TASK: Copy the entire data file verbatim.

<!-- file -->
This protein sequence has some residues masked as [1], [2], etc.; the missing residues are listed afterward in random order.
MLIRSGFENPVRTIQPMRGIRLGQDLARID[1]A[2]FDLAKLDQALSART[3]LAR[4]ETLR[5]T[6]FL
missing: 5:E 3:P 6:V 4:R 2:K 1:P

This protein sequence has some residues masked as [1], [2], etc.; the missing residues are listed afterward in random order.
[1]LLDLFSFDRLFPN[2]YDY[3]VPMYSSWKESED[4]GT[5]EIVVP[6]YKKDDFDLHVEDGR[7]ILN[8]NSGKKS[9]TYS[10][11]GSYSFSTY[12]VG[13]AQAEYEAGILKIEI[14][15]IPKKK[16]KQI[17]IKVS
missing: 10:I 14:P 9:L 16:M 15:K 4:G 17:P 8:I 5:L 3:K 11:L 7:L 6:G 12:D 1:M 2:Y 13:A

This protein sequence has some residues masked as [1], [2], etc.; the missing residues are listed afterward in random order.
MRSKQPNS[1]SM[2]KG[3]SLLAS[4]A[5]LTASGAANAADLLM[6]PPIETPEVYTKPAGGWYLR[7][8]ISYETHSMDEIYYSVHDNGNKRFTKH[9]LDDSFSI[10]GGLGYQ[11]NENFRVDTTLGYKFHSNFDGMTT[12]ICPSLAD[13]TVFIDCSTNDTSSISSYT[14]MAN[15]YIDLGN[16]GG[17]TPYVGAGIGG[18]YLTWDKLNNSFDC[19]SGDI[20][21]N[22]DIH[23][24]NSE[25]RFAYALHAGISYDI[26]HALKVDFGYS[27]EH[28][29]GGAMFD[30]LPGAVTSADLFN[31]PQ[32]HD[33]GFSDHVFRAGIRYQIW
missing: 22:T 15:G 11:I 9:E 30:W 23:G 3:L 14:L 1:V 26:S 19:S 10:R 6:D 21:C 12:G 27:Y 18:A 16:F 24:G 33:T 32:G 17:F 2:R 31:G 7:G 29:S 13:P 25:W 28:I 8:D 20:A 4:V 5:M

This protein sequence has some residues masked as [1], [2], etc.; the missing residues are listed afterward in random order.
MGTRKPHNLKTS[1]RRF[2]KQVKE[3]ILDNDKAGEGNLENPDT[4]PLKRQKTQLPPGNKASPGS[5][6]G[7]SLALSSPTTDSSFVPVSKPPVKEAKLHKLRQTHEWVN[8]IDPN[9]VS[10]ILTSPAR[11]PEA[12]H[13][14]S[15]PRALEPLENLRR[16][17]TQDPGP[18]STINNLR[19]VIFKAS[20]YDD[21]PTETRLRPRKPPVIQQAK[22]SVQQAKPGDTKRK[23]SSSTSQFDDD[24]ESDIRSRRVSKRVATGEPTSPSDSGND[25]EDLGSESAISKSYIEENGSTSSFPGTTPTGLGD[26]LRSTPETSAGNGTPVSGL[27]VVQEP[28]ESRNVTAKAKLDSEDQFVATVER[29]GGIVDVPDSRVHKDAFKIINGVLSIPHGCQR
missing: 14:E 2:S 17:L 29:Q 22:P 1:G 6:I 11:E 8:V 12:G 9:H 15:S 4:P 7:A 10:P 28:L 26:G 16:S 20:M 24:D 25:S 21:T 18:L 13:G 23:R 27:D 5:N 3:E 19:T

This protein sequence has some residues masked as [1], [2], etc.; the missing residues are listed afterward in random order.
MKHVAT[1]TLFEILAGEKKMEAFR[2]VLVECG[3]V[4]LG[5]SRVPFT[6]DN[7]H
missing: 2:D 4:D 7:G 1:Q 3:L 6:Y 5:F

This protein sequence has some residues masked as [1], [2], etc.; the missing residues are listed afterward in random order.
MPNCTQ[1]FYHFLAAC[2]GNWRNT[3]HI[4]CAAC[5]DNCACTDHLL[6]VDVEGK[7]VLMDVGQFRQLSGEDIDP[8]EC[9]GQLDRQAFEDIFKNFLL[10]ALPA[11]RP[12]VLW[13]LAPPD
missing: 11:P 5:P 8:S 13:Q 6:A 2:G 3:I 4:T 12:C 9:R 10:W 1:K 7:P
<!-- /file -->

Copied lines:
This protein sequence has some residues masked as [1], [2], etc.; the missing residues are listed afterward in random order.
MLIRSGFENPVRTIQPMRGIRLGQDLARID[1]A[2]FDLAKLDQALSART[3]LAR[4]ETLR[5]T[6]FL
missing: 5:E 3:P 6:V 4:R 2:K 1:P

This protein sequence has some residues masked as [1], [2], etc.; the missing residues are listed afterward in random order.
[1]LLDLFSFDRLFPN[2]YDY[3]VPMYSSWKESED[4]GT[5]EIVVP[6]YKKDDFDLHVEDGR[7]ILN[8]NSGKKS[9]TYS[10][11]GSYSFSTY[12]VG[13]AQAEYEAGILKIEI[14][15]IPKKK[16]KQI[17]IKVS
missing: 10:I 14:P 9:L 16:M 15:K 4:G 17:P 8:I 5:L 3:K 11:L 7:L 6:G 12:D 1:M 2:Y 13:A

This protein sequence has some residues masked as [1], [2], etc.; the missing residues are listed afterward in random order.
MRSKQPNS[1]SM[2]KG[3]SLLAS[4]A[5]LTASGAANAADLLM[6]PPIETPEVYTKPAGGWYLR[7][8]ISYETHSMDEIYYSVHDNGNKRFTKH[9]LDDSFSI[10]GGLGYQ[11]NENFRVDTTLGYKFHSNFDGMTT[12]ICPSLAD[13]TVFIDCSTNDTSSISSYT[14]MAN[15]YIDLGN[16]GG[17]TPYVGAGIGG[18]YLTWDKLNNSFDC[19]SGDI[20][21]N[22]DIH[23][24]NSE[25]RFAYALHAGISYDI[26]HALKVDFGYS[27]EH[28][29]GGAMFD[30]LPGAVTSADLFN[31]PQ[32]HD[33]GFSDHVFRAGIRYQIW
missing: 22:T 15:G 11:I 9:E 30:W 23:G 3:L 14:L 1:V 26:S 19:S 10:R 6:D 21:C 12:G 27:Y 18:A 16:F 24:G 33:T 32:G 17:F 2:R 31:G 7:G 29:S 13:P 25:W 28:I 8:D 20:A 4:V 5:M

This protein sequence has some residues masked as [1], [2], etc.; the missing residues are listed afterward in random order.
MGTRKPHNLKTS[1]RRF[2]KQVKE[3]ILDNDKAGEGNLENPDT[4]PLKRQKTQLPPGNKASPGS[5][6]G[7]SLALSSPTTDSSFVPVSKPPVKEAKLHKLRQTHEWVN[8]IDPN[9]VS[10]ILTSPAR[11]PEA[12]H[13][14]S[15]PRALEPLENLRR[16][17]TQDPGP[18]STINNLR[19]VIFKAS[20]YDD[21]PTETRLRPRKPPVIQQAK[22]SVQQAKPGDTKRK[23]SSSTSQFDDD[24]ESDIRSRRVSKRVATGEPTSPSDSGND[25]EDLGSESAISKSYIEENGSTSSFPGTTPTGLGD[26]LRSTPETSAGNGTPVSGL[27]VVQEP[28]ESRNVTAKAKLDSEDQFVATVER[29]GGIVDVPDSRVHKDAFKIINGVLSIPHGCQR
missing: 14:E 2:S 17:L 29:Q 22:P 1:G 6:I 11:E 8:V 12:G 9:H 15:S 4:P 7:A 10:P 28:L 26:G 16:S 20:M 24:D 25:S 21:T 18:L 13:G 23:R 27:D 5:N 3:E 19:T

This protein sequence has some residues masked as [1], [2], etc.; the missing residues are listed afterward in random order.
MKHVAT[1]TLFEILAGEKKMEAFR[2]VLVECG[3]V[4]LG[5]SRVPFT[6]DN[7]H
missing: 2:D 4:D 7:G 1:Q 3:L 6:Y 5:F

This protein sequence has some residues masked as [1], [2], etc.; the missing residues are listed afterward in random order.
MPNCTQ[1]FYHFLAAC[2]GNWRNT[3]HI[4]CAAC[5]DNCACTDHLL[6]VDVEGK[7]VLMDVGQFRQLSGEDIDP[8]EC[9]GQLDRQAFEDIFKNFLL[10]ALPA[11]RP[12]VLW[13]LAPPD
missing: 11:P 5:P 8:S 13:Q 6:A 2:G 3:I 4:T 12:C 9:R 10:W 1:K 7:P